As with many newlyweds, my husband and I have been asked too many times: “So when are you having children?”
The truth is, my husband and I have dated for almost 10 years before getting hitched last year. Despite our years of experience dealing with each other, married life has proved to be a totally different ball game. Five months into our marriage, we are still learning to adjust to our brand new roles as husband and wife – with the shared responsibility of taking care of each other, our parents and families, as well as the HDB apartment we live in.
Add long hours at work and job-related stress, and you get a fair idea of why we hardly have time to think about parenthood.
It’s not that we are ruling out having children; it’s just a matter of readiness. Now, one may argue, “You are never ready for parenthood – you just learn on the job.” That’s true to a certain extent. Afterall, our parents certainly did not pick up their parenting skills off some dad-and-mum guidebook. They simply plunged into their roles, learnt from their mistakes and adjusted along the way.
While on-the-job training may have worked well for our parents, “trial-and-error” may not be the best way to go when it comes to bringing up children.
We were lucky to have been raised by our mothers, who were full-time homemakers. They had plenty of time to watch us grow and play with us. They could also test their parenting techniques on us and refine the processes as they went along.
Unfortunately, for many working couples like us who married in their thirties, time is not on our side.
For one, we have a much narrower probability of conceiving as compared to younger couples in their twenties, so we would need to put in more effort (and possibly money) to prepare for conception and pregnancy.
Second, we have less time to spend with our children as many of us are in more senior positions which often mean longer working hours.
Third, and most importantly, try as we might, we simply have less stamina to chase after our kids as compared to the twenty-something mums and dads, which means we need to work twice as hard to keep up with our children.
But is it all lost for couples in their thirties who want to have children? Not quite. We simply have to make a conscious choice to get ourselves ready for parenthood.
1) Prepare your body
A healthy baby starts with a healthy mum. Many working women, myself included, have neglected exercising and proper diet due to lack of time, or simply, procrastination.
Ensuring that your body is fit before and during conception will increase your chances of conceiving a healthy baby. And continuing with a regular exercise regime and balanced diet after delivery will give you more energy to care for your child.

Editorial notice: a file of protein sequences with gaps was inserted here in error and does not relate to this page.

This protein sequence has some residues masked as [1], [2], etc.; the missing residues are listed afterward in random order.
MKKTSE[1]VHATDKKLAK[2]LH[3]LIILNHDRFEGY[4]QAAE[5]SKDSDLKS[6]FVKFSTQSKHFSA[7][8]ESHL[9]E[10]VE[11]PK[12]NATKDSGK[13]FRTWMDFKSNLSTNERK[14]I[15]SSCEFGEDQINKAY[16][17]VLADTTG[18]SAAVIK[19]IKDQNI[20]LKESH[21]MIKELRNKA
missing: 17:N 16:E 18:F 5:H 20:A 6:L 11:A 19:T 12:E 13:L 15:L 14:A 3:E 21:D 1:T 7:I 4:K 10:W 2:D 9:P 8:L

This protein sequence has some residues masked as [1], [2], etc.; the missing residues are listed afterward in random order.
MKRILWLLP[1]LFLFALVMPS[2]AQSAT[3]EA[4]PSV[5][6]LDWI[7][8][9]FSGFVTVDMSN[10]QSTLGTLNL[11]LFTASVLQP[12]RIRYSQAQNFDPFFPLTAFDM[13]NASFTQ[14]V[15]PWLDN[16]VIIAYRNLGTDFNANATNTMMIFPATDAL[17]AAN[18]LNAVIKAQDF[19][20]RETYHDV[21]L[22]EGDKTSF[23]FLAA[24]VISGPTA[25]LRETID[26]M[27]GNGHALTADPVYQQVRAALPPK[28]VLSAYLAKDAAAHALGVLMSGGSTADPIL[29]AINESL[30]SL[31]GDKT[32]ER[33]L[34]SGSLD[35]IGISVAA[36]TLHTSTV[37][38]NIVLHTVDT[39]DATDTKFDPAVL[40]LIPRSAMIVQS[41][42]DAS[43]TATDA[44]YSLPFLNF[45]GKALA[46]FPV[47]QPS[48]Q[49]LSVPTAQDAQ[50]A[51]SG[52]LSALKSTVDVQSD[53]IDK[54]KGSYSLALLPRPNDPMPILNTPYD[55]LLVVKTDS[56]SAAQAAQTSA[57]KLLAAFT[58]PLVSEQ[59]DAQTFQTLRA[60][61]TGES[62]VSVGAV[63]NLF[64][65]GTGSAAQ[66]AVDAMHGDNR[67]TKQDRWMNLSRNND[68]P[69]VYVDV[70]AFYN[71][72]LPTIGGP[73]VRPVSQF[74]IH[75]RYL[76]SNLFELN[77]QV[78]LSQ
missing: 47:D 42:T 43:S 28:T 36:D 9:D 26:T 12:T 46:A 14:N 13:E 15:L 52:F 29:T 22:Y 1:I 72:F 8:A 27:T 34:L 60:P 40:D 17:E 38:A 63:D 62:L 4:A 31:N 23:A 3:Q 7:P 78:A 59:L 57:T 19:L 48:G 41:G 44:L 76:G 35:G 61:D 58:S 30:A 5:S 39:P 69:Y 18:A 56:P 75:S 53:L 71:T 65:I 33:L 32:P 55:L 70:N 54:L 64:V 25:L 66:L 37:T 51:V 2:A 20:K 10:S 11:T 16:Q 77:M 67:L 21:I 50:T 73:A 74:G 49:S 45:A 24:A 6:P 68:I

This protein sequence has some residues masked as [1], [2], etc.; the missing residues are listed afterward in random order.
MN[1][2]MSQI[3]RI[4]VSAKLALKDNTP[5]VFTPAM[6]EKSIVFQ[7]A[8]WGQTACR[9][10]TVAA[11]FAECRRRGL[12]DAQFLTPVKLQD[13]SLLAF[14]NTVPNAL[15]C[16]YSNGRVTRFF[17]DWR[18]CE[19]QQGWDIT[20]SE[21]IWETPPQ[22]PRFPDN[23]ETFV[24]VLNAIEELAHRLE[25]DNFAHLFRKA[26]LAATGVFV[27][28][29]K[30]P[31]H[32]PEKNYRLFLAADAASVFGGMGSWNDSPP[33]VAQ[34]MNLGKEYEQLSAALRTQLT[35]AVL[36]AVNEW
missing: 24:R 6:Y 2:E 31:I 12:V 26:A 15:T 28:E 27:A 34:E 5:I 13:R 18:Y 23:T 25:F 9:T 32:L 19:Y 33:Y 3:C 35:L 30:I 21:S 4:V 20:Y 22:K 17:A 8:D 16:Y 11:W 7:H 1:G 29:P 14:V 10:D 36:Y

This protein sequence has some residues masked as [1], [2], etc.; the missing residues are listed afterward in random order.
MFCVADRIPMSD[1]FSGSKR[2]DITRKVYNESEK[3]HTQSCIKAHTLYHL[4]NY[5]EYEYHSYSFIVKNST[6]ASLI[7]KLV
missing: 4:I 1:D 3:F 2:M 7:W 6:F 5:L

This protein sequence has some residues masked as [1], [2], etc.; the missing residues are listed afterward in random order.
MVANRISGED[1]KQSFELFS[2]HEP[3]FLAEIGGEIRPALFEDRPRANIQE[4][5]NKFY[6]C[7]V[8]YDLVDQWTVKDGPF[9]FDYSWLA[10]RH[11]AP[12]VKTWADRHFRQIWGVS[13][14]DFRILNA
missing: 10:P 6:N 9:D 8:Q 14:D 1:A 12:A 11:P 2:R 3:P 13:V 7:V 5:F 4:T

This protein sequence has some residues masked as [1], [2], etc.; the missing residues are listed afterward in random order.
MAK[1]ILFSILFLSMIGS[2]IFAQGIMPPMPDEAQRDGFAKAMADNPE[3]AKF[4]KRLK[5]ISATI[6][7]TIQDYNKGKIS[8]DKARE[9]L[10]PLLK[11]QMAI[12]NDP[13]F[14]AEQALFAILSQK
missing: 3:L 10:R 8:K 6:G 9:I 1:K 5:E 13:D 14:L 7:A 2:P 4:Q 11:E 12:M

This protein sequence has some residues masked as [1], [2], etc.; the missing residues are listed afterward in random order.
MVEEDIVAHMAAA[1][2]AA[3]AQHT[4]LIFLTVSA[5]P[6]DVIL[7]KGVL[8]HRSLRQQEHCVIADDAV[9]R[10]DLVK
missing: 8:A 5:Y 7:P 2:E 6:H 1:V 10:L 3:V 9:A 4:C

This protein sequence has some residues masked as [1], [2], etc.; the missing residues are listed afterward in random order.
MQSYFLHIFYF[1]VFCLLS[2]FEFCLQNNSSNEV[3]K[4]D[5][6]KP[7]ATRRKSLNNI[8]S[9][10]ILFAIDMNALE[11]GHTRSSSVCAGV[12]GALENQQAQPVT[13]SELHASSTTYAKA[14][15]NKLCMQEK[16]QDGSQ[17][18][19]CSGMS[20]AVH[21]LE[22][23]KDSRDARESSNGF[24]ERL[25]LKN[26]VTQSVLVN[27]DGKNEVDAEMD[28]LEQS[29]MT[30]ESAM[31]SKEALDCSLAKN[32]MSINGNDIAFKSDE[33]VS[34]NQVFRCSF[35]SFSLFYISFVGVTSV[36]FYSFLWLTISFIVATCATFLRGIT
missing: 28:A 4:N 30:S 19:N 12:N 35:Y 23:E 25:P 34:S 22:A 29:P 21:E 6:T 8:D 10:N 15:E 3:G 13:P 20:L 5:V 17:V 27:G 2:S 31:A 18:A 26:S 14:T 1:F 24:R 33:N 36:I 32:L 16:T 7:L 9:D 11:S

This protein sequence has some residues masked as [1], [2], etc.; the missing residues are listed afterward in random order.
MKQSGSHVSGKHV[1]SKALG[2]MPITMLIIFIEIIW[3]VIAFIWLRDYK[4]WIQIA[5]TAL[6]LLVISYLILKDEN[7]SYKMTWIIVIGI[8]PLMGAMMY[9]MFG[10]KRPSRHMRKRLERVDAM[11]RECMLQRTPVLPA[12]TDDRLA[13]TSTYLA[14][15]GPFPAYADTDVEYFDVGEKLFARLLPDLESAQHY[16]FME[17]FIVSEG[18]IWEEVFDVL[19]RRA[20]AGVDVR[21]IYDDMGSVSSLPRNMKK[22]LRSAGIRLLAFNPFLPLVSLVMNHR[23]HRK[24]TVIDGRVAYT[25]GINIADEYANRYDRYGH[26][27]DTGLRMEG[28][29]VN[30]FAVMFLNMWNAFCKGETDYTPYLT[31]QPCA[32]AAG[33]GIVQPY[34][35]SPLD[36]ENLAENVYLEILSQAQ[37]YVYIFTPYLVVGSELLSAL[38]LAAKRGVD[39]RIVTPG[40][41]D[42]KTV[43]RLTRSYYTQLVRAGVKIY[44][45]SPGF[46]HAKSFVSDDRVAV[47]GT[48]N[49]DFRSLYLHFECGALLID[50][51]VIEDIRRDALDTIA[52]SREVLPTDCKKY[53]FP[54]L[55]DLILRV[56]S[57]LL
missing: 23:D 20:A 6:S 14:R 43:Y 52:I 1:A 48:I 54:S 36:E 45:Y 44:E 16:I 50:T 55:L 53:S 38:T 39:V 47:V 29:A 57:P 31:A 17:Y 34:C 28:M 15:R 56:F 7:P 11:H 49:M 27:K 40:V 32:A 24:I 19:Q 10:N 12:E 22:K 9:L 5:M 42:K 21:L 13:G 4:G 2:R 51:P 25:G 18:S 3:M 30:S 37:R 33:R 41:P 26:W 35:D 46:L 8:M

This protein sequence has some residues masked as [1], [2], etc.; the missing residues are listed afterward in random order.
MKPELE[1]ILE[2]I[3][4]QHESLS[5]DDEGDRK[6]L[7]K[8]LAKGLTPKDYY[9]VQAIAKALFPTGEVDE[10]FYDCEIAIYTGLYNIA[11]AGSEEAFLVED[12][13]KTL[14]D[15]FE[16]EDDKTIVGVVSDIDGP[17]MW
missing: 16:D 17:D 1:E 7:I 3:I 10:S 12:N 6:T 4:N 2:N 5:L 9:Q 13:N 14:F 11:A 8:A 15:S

2) Prepare your mind
Crossing the ravine from couplehood to parenthood is daunting for swinging thirties like us who are used to our freedom: to dine at our favourite restaurants, to go travelling as and when we felt like it; and catch a midnight movie on a whim.
The thought of being tied to babies and baby strollers everywhere we go is enough to scare many of us into retreating back to our couple zone. It’s not that we don’t want to be mums and dads; we just need to be mentally prepared to become parents.
More often than not, our imagination is worse than reality. Talk to working mums and dads, read up on parenting, and if you prefer to learn from experts, a parenthood preparation course or seminar may put your mind more at ease.
But most important of all, couples should discuss concerns and resolve issues early on, because parenting is a joint effort, not a competition to see who does a better job.
3) Prepare your finances
Raising a child is expensive business. From diapers to milk powder, from baby wear to baby food; the shopping list is endless. Learning to budget wisely and being a smart shopper are lessons we should master before we decide to do our bit for national productivity.
More often than not, the actual cost of living is the result of our own purchasing decisions, rather than the state of the economy.
Instead of buying coffee from the café near your office, why not get your regular cuppa from the kopi-tiam downstairs? You get your caffeine fix and save money. Instead of buying designer baby wear, why not get something that’s cheaper but just as comfortable for your little one?
Small lifestyle changes can go a long way to help prepare couples financially to cope with an additional member of the family.
4) Prepare your support
If only we could have more family time and shorter working hours, many of us would immediately start our own families.
Of course, the reality is that most couples work long hours and find themselves with little time for their children and worse, hardly any time for themselves.
With a good support network, couples can juggle both work and parenthood effectively, and still have time for themselves.
For a start, the support network should include caregivers who can take care of the baby when both parents are working.
Grandparents, domestic helpers, infant or childcare centres are some candidates for consideration.
Next, the support network should also include employers and colleagues. It is important that bosses and supervisors, as well as co-workers are aware that you are serious about being a good employee, and a good parent as well.
This means that you need to behave as a professional should: be on time, be responsible and deliver.
Once you are able to show that you can handle your work well, getting your employers’ and colleagues’ support and understanding when you really need to take time off to care for your family will become much easier.
By Lee Shou Yin